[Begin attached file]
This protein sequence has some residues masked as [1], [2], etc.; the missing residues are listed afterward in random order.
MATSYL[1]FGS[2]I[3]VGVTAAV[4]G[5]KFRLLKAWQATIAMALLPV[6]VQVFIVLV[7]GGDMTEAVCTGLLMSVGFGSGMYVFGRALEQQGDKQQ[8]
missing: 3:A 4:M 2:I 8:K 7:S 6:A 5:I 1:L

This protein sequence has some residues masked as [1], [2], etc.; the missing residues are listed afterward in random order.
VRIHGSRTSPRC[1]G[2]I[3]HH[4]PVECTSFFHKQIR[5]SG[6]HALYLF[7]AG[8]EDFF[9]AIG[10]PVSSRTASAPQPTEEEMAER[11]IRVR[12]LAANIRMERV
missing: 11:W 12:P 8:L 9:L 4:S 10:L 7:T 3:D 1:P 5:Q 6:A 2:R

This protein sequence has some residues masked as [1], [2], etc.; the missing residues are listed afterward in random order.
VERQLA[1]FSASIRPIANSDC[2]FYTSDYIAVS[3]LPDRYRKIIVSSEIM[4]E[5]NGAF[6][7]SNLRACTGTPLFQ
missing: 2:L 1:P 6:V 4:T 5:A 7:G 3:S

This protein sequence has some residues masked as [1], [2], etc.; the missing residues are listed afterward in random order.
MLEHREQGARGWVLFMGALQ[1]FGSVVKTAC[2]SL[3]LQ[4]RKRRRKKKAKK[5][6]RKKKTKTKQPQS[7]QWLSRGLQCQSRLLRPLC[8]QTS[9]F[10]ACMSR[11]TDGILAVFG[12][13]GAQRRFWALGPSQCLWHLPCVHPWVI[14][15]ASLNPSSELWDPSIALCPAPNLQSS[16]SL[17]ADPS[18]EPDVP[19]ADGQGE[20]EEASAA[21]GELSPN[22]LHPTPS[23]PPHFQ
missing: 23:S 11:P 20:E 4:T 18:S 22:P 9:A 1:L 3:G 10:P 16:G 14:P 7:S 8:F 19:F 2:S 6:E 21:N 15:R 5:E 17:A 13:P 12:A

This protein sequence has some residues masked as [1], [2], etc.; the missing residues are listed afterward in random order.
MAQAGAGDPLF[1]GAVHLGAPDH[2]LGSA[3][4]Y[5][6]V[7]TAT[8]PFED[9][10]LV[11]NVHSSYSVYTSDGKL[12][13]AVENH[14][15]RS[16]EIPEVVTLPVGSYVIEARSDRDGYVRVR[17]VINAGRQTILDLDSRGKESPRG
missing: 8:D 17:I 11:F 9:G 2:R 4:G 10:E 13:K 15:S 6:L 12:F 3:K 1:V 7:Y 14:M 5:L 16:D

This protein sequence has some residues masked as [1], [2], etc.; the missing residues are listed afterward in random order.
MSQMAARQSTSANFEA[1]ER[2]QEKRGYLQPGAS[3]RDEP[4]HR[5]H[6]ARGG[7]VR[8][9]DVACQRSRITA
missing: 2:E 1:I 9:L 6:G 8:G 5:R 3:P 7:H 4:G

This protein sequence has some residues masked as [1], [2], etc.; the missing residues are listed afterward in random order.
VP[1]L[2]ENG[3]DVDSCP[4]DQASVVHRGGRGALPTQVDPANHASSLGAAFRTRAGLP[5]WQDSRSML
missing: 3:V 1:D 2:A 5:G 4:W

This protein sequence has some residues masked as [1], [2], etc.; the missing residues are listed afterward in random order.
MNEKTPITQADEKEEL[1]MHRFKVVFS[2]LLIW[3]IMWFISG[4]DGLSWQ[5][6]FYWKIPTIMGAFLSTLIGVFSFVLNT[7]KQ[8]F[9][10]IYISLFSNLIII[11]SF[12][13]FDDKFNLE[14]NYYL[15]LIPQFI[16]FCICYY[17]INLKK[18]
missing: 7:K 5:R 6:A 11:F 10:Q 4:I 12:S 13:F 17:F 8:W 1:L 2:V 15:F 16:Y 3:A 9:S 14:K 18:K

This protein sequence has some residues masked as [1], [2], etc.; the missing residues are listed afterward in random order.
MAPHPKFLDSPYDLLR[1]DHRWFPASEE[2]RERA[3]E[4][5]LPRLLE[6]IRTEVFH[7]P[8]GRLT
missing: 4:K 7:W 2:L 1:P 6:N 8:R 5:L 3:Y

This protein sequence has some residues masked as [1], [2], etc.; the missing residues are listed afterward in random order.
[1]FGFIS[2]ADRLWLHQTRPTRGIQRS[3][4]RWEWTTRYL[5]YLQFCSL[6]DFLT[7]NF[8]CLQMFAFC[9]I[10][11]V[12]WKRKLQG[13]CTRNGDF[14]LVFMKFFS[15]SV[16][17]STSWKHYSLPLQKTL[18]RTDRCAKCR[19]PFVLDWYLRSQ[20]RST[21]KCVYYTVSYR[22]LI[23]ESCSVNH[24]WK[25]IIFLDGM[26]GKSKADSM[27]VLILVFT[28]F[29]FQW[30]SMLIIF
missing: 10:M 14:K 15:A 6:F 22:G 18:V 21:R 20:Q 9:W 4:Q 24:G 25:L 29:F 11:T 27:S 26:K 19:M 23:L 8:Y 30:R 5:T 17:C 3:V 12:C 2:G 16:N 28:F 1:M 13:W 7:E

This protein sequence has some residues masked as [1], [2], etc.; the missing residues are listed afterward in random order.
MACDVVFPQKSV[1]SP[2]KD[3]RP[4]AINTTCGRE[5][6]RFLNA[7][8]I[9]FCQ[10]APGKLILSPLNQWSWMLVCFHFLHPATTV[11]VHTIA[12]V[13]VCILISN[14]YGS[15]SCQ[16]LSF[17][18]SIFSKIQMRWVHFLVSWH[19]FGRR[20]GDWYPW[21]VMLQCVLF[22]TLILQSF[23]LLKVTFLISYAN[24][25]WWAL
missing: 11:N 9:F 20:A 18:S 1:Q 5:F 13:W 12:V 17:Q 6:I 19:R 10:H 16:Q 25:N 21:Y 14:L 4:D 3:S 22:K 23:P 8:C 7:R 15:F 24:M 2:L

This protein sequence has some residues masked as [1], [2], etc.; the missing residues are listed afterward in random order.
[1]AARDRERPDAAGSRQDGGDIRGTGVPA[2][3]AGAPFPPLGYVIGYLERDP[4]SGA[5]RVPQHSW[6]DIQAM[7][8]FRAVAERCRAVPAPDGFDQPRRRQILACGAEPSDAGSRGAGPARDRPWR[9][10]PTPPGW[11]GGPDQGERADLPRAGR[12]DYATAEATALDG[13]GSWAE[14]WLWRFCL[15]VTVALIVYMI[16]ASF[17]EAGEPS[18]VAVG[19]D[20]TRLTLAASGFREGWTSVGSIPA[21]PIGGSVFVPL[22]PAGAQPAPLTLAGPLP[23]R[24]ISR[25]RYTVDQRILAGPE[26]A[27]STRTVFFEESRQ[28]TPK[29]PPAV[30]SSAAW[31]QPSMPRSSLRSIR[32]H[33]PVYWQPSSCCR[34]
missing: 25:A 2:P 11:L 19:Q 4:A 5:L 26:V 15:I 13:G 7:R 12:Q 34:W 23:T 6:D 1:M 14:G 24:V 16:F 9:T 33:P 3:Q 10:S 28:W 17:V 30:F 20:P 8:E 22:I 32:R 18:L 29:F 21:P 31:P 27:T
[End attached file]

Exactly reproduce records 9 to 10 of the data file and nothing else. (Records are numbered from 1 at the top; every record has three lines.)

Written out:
This protein sequence has some residues masked as [1], [2], etc.; the missing residues are listed afterward in random order.
MAPHPKFLDSPYDLLR[1]DHRWFPASEE[2]RERA[3]E[4][5]LPRLLE[6]IRTEVFH[7]P[8]GRLT
missing: 4:K 7:W 2:L 1:P 6:N 8:R 5:L 3:Y

This protein sequence has some residues masked as [1], [2], etc.; the missing residues are listed afterward in random order.
[1]FGFIS[2]ADRLWLHQTRPTRGIQRS[3][4]RWEWTTRYL[5]YLQFCSL[6]DFLT[7]NF[8]CLQMFAFC[9]I[10][11]V[12]WKRKLQG[13]CTRNGDF[14]LVFMKFFS[15]SV[16][17]STSWKHYSLPLQKTL[18]RTDRCAKCR[19]PFVLDWYLRSQ[20]RST[21]KCVYYTVSYR[22]LI[23]ESCSVNH[24]WK[25]IIFLDGM[26]GKSKADSM[27]VLILVFT[28]F[29]FQW[30]SMLIIF
missing: 10:M 14:K 15:A 6:F 22:G 18:V 21:R 20:Q 9:W 4:Q 24:G 25:L 29:F 11:T 27:S 26:K 19:M 23:L 8:Y 30:R 5:T 17:C 3:V 12:C 2:G 16:N 28:F 1:M 13:W 7:E